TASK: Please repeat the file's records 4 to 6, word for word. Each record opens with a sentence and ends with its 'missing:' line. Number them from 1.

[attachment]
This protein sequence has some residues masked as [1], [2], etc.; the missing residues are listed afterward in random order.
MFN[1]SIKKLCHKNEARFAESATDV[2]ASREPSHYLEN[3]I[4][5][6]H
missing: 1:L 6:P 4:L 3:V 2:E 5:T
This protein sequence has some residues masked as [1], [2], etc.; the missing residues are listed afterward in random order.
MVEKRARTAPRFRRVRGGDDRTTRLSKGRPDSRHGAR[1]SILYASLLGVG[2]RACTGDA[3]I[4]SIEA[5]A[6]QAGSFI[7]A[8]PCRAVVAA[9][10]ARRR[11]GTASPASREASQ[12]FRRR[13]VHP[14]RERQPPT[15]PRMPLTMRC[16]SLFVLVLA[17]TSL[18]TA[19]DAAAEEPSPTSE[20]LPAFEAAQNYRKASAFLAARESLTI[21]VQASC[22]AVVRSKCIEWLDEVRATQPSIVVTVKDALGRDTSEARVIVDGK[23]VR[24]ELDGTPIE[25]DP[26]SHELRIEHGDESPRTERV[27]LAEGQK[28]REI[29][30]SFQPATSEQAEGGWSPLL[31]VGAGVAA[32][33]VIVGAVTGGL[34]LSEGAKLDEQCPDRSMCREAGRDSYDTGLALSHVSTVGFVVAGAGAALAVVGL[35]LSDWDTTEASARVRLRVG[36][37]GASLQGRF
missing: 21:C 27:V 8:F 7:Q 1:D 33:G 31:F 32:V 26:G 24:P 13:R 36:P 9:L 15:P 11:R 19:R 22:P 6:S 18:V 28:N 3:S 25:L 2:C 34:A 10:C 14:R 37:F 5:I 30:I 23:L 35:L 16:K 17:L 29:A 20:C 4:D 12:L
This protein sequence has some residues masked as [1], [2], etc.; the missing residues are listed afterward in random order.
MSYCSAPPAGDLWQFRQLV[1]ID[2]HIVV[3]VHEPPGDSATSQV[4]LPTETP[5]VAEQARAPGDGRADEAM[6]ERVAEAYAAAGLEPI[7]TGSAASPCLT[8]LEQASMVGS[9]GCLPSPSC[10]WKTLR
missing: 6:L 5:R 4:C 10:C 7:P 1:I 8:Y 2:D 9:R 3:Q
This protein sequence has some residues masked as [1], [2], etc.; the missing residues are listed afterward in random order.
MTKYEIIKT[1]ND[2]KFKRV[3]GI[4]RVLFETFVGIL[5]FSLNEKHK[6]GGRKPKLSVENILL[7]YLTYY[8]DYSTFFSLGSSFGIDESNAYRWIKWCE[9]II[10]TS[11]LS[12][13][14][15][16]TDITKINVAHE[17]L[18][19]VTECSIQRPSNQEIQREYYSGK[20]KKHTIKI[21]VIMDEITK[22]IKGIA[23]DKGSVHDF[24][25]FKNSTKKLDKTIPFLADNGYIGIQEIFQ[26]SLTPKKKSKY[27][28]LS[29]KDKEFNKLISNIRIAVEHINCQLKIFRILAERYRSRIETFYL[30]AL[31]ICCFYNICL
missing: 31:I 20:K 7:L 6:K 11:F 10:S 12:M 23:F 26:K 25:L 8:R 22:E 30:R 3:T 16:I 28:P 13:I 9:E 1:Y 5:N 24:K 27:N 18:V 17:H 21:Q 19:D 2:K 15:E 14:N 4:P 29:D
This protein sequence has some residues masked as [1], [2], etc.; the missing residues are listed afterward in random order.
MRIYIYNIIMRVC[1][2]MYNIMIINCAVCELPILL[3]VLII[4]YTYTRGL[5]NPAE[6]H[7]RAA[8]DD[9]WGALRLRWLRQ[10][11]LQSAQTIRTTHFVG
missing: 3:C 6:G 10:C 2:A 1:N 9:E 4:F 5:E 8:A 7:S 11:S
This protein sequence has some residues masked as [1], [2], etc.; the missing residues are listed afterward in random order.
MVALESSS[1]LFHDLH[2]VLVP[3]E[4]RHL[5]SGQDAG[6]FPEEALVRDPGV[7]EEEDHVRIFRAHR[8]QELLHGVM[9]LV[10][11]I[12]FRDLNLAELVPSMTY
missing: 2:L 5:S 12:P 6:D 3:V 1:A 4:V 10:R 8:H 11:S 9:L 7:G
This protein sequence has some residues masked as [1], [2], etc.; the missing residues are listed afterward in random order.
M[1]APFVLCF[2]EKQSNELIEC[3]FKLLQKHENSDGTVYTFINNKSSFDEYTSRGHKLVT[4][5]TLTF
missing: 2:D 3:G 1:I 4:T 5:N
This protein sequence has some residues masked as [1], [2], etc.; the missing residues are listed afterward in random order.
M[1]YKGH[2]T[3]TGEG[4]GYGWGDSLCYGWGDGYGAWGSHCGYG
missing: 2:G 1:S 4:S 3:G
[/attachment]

This protein sequence has some residues masked as [1], [2], etc.; the missing residues are listed afterward in random order.
MTKYEIIKT[1]ND[2]KFKRV[3]GI[4]RVLFETFVGIL[5]FSLNEKHK[6]GGRKPKLSVENILL[7]YLTYY[8]DYSTFFSLGSSFGIDESNAYRWIKWCE[9]II[10]TS[11]LS[12][13][14][15][16]TDITKINVAHE[17]L[18][19]VTECSIQRPSNQEIQREYYSGK[20]KKHTIKI[21]VIMDEITK[22]IKGIA[23]DKGSVHDF[24][25]FKNSTKKLDKTIPFLADNGYIGIQEIFQ[26]SLTPKKKSKY[27][28]LS[29]KDKEFNKLISNIRIAVEHINCQLKIFRILAERYRSRIETFYL[30]AL[31]ICCFYNICL
missing: 31:I 20:K 7:L 6:K 11:F 10:S 12:M 23:F 26:K 25:L 8:R 22:E 30:R 3:T 16:I 28:P 13:I 9:E 1:Y 5:N 24:K 27:N 18:V 17:H 21:Q 19:D 2:K 15:E 14:N 4:P 29:D
This protein sequence has some residues masked as [1], [2], etc.; the missing residues are listed afterward in random order.
MRIYIYNIIMRVC[1][2]MYNIMIINCAVCELPILL[3]VLII[4]YTYTRGL[5]NPAE[6]H[7]RAA[8]DD[9]WGALRLRWLRQ[10][11]LQSAQTIRTTHFVG
missing: 3:C 6:G 10:C 2:A 1:N 9:E 4:F 5:E 8:A 7:S 11:S
This protein sequence has some residues masked as [1], [2], etc.; the missing residues are listed afterward in random order.
MVALESSS[1]LFHDLH[2]VLVP[3]E[4]RHL[5]SGQDAG[6]FPEEALVRDPGV[7]EEEDHVRIFRAHR[8]QELLHGVM[9]LV[10][11]I[12]FRDLNLAELVPSMTY
missing: 2:L 5:S 12:P 6:D 3:V 1:A 4:V 10:R 8:H 11:S 9:L 7:G